WeaveReport South Florida Multifamily


In 2022, there were 631 multifamily sales totaling 26,390 units and just under $9 billion in volume. This is the second highest year on record. Pricing remains strong with all three South Florida counties (Miami-Dade, Broward, and Palm Beach) experiencing record average per unit sales of $350,874; $312,369, and $385,215, respectively in 2022. South Florida multifamily fundamentals remain enviable versus virtually anywhere else in the U.S. Following record rent increases in 2021, effective rents continued to increase in 2022 by 6.6% in Miami-Dade, 4.8% in Broward, and 1.4% in Palm Beach County. Vacancies marginally increased in all three counties as deliveries outpaced absorption, but the market still favors the landlord on leases. Within the last year the 10-Year Treasury increased from around 1.75% to 3.5% (and topped out at 4.25% in October 2022). In effect, the 10 Year Treasury has doubled in the last year, and sales volume remains strong. How can this be? There are several factors as outlined below: Let’s start with timing. In the first half of 2022, there was $5.1 billion in sales (57% of total sales), versus $3.9 billion (43% of total sales) in the second half of 2022. So, yes sales volume dropped in the second half of 2022. However, if you annualized the second half of 2022 it would still represent the third highest sale activity in South Florida ever. While sale activity is down from record levels it has remained elevated despite a challenging debt environment. Overall sales will likely be down in 2023 but still above pre pandemic levels. Next is pricing. Cap rates have increased due to the higher cost of debt. Cap rates today are ranging between 4.25%-4.5% for Class A properties. Class B and C cap rates are ranging between 4.75% to 5.5%. Many sellers have acknowledged the higher cap rates and deals continue to happen. Interestingly, this has not translated into any noticeable price changes. For example, in the second half of 2022, South Florida witnessed a record average per unit sale price of $353,382 versus $331,802 per unit in the first half of 2022. With the uncertain macro backdrop, sellers’ priorities have shifted, with surety of closing deals now at the top of their list. Depending on terms, debt today ranges between 5% and 6%. In most cases the in place cap rate is below the interest rate. There are three prevailing reasons for this: 1) Many private capital investors have capital lined up or are nimble enough to swap to an all-cash offer as the debt markets shift. In many instances, private capital investors are looking towards acquiring smaller properties on an all cash basis and anticipating putting on new debt one to two years after acquisition at more favorable interest rates. Where once an investor would seek a larger acquisition with leverage, they are now focused on similar equity outlays, often with proximity to properties they own, but on an all-cash basis. Consequently, 2023 is expected to be a very active environment for deals that are $20 million or less. $9BILLION :: SECONDHIGHESTYEARFOR MULTIFAMILY SALES IN SOUTH FLORIDA.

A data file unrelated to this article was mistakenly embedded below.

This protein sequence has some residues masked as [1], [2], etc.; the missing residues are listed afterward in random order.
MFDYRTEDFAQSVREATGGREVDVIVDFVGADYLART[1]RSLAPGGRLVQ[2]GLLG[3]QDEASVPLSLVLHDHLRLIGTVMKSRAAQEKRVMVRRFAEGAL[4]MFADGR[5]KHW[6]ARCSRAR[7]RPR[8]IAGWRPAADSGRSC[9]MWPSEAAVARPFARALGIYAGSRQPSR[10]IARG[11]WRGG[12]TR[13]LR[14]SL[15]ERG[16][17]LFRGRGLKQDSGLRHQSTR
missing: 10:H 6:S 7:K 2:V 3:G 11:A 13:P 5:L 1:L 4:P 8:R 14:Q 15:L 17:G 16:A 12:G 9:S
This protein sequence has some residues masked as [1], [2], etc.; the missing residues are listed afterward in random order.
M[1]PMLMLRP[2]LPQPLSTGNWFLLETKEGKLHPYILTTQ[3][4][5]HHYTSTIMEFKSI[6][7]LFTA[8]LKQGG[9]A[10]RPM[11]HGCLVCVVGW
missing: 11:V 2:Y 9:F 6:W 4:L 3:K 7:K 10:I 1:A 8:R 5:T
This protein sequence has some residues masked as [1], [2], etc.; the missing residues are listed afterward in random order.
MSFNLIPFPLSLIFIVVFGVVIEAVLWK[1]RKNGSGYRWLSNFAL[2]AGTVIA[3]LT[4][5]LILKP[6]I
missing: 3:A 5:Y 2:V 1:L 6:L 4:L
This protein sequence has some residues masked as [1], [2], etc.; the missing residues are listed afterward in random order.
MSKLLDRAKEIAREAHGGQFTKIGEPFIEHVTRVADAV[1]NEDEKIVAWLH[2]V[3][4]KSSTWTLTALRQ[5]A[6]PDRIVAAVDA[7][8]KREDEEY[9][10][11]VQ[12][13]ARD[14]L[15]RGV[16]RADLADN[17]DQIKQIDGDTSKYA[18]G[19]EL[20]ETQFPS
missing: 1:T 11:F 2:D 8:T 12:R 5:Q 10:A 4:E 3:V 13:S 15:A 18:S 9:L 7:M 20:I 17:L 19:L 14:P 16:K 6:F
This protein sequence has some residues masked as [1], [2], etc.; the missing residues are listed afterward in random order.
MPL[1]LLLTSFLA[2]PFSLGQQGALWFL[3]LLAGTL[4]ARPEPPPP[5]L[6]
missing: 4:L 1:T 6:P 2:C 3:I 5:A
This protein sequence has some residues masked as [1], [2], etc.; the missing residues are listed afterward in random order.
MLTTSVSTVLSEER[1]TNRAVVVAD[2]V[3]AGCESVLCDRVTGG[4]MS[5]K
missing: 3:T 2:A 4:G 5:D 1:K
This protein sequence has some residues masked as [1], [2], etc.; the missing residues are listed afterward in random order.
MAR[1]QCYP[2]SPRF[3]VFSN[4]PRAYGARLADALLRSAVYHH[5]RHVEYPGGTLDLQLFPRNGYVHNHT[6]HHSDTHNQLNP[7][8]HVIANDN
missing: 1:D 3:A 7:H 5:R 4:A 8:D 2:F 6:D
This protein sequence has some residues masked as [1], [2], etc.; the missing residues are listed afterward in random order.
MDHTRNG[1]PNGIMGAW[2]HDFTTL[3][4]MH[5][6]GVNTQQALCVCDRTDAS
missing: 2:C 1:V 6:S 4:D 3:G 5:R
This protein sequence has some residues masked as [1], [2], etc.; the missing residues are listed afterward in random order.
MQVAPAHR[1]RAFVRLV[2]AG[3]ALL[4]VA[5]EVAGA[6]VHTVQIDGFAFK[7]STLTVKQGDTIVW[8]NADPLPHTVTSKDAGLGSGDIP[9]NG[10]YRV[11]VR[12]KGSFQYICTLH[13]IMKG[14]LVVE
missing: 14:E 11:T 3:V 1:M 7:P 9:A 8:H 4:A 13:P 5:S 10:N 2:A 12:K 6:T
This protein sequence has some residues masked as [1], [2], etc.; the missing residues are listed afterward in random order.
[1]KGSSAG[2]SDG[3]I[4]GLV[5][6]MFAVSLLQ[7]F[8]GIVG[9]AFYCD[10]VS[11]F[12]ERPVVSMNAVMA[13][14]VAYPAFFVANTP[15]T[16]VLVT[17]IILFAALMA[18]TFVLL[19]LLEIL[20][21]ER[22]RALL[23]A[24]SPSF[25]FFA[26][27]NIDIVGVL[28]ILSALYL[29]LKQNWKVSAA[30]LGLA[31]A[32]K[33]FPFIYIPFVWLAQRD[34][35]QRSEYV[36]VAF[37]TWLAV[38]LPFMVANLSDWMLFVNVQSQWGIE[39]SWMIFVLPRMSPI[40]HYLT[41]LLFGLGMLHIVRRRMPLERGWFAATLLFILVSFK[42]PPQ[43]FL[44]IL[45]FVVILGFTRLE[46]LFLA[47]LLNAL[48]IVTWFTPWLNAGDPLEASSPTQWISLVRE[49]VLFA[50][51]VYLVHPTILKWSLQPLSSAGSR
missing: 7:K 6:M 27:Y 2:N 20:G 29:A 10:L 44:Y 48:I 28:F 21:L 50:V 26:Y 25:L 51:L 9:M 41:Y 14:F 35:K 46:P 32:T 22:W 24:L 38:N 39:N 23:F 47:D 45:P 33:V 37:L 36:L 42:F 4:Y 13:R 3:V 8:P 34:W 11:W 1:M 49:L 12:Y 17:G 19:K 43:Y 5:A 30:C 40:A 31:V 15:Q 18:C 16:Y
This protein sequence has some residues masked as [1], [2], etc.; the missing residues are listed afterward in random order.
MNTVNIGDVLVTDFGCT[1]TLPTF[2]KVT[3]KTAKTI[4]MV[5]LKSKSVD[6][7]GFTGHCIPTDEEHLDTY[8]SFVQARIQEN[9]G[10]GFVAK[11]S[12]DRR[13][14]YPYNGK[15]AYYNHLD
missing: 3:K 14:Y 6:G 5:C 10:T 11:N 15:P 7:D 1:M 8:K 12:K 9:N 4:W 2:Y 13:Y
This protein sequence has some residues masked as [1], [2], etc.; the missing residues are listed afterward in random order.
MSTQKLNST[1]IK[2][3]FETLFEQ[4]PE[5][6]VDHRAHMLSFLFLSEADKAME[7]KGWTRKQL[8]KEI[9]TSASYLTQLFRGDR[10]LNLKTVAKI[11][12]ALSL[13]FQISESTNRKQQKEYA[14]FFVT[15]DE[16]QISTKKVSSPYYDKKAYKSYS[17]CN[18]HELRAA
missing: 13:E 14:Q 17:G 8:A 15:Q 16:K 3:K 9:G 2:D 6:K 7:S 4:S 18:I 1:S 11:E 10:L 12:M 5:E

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2) Rent growth remains elevated, despite being below the records seen in 2021, and investors recognize that there remains significant upside on deals that have notable loss-to-lease or value-add potential. 3) South Florida multifamily fundamentals remain excellent and arguably the best in the U.S. There continues to be an influx of domestic capital, mostly made up of high-net-worth investors, that are looking to invest in South Florida as they seek to move capital and sell assets in states where rent restrictions are becoming burdensome. Despite the bullish sale activity and multifamily fundamentals there remain headwinds. The Fed is committed to reducing inflation, which is creating volatility in the interest rate and financial market environment. Financial markets will stabilize as the path of the Fed becomes clearer and the proverbial basic rules of the game are better grasped. Typically, interest rates and the financial markets respond swiftly as the Fed cuts rates. Even before rate cuts, as the markets gain clarity on terminal (peak fed funds rate), other rates including treasuries, corporate bond yields, and comparative CRE lending spreads. The 10-Year Treasury decreasing 75 basis points in the last three months suggests this downward movement has already begun. The increase in population will continue to have implications for South Florida’s multifamily market. Last year, the world’s population reached 8 billion. In 1974 the worlds population was 4 billion, so it has doubled in less than 50 years. South Florida’s growth is even more pronounced. The region today is home to over 6.3 million people. In 1979, South Florida’s population was 3.15 million, so it has also doubled in just 43 years. The growth of the region shows no signs of slowing and with an array of corporate relocations and people moving to the area, the population growth will keep increasing in the coming years. In fact, by 2030, the South Florida population is forecasted to grow by 7.5% to over 6.8 million. There will always be bumps in the road, but South Florida’s multifamily resiliency is unquestionable. News headlines, inflation, and fears of a recession can skew judgement. Fellow Englishman Winston Churchill once said. “ The pessimist sees difficulty in every opportunity. The optimist sees opportunity in every difficulty.” South Florida multifamily will continue to be a bright spot and the optimists in the market recognize this. In the following section are compiled key data points along with thoughts and commentary on the South Florida multifamily market:

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